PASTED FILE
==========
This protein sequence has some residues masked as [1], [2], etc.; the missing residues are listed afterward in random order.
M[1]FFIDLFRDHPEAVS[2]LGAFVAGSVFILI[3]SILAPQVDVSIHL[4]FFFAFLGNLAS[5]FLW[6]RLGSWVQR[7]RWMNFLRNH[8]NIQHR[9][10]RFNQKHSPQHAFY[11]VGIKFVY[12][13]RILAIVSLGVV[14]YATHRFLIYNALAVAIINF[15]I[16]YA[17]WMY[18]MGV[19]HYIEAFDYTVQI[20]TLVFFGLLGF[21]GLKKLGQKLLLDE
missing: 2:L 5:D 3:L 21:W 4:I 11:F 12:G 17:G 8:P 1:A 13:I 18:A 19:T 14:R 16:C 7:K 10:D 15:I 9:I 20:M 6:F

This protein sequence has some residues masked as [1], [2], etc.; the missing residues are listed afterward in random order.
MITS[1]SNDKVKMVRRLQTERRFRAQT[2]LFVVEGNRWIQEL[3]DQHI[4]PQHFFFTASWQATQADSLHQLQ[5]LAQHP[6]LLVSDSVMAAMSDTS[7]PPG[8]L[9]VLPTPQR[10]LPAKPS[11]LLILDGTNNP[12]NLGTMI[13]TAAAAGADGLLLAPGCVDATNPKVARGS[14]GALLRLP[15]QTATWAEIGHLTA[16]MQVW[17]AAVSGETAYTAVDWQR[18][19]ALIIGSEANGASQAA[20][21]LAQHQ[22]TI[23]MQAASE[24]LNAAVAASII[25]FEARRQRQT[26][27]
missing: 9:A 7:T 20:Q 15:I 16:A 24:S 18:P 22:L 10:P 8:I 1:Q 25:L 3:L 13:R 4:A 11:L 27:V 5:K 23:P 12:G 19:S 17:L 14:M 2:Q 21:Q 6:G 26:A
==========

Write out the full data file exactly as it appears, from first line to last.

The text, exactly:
This protein sequence has some residues masked as [1], [2], etc.; the missing residues are listed afterward in random order.
M[1]FFIDLFRDHPEAVS[2]LGAFVAGSVFILI[3]SILAPQVDVSIHL[4]FFFAFLGNLAS[5]FLW[6]RLGSWVQR[7]RWMNFLRNH[8]NIQHR[9][10]RFNQKHSPQHAFY[11]VGIKFVY[12][13]RILAIVSLGVV[14]YATHRFLIYNALAVAIINF[15]I[16]YA[17]WMY[18]MGV[19]HYIEAFDYTVQI[20]TLVFFGLLGF[21]GLKKLGQKLLLDE
missing: 2:L 5:D 3:L 21:W 4:I 11:F 12:G 17:G 8:P 1:A 13:I 18:A 19:T 14:R 16:C 7:K 10:D 15:I 9:I 20:M 6:F

This protein sequence has some residues masked as [1], [2], etc.; the missing residues are listed afterward in random order.
MITS[1]SNDKVKMVRRLQTERRFRAQT[2]LFVVEGNRWIQEL[3]DQHI[4]PQHFFFTASWQATQADSLHQLQ[5]LAQHP[6]LLVSDSVMAAMSDTS[7]PPG[8]L[9]VLPTPQR[10]LPAKPS[11]LLILDGTNNP[12]NLGTMI[13]TAAAAGADGLLLAPGCVDATNPKVARGS[14]GALLRLP[15]QTATWAEIGHLTA[16]MQVW[17]AAVSGETAYTAVDWQR[18][19]ALIIGSEANGASQAA[20][21]LAQHQ[22]TI[23]MQAASE[24]LNAAVAASII[25]FEARRQRQT[26][27]
missing: 9:A 7:T 20:Q 15:I 16:A 24:S 18:P 22:L 10:P 8:I 1:Q 25:L 3:L 13:R 4:A 11:L 27:V 5:K 23:P 12:G 19:S 17:L 14:M 2:Q 21:Q 6:G 26:A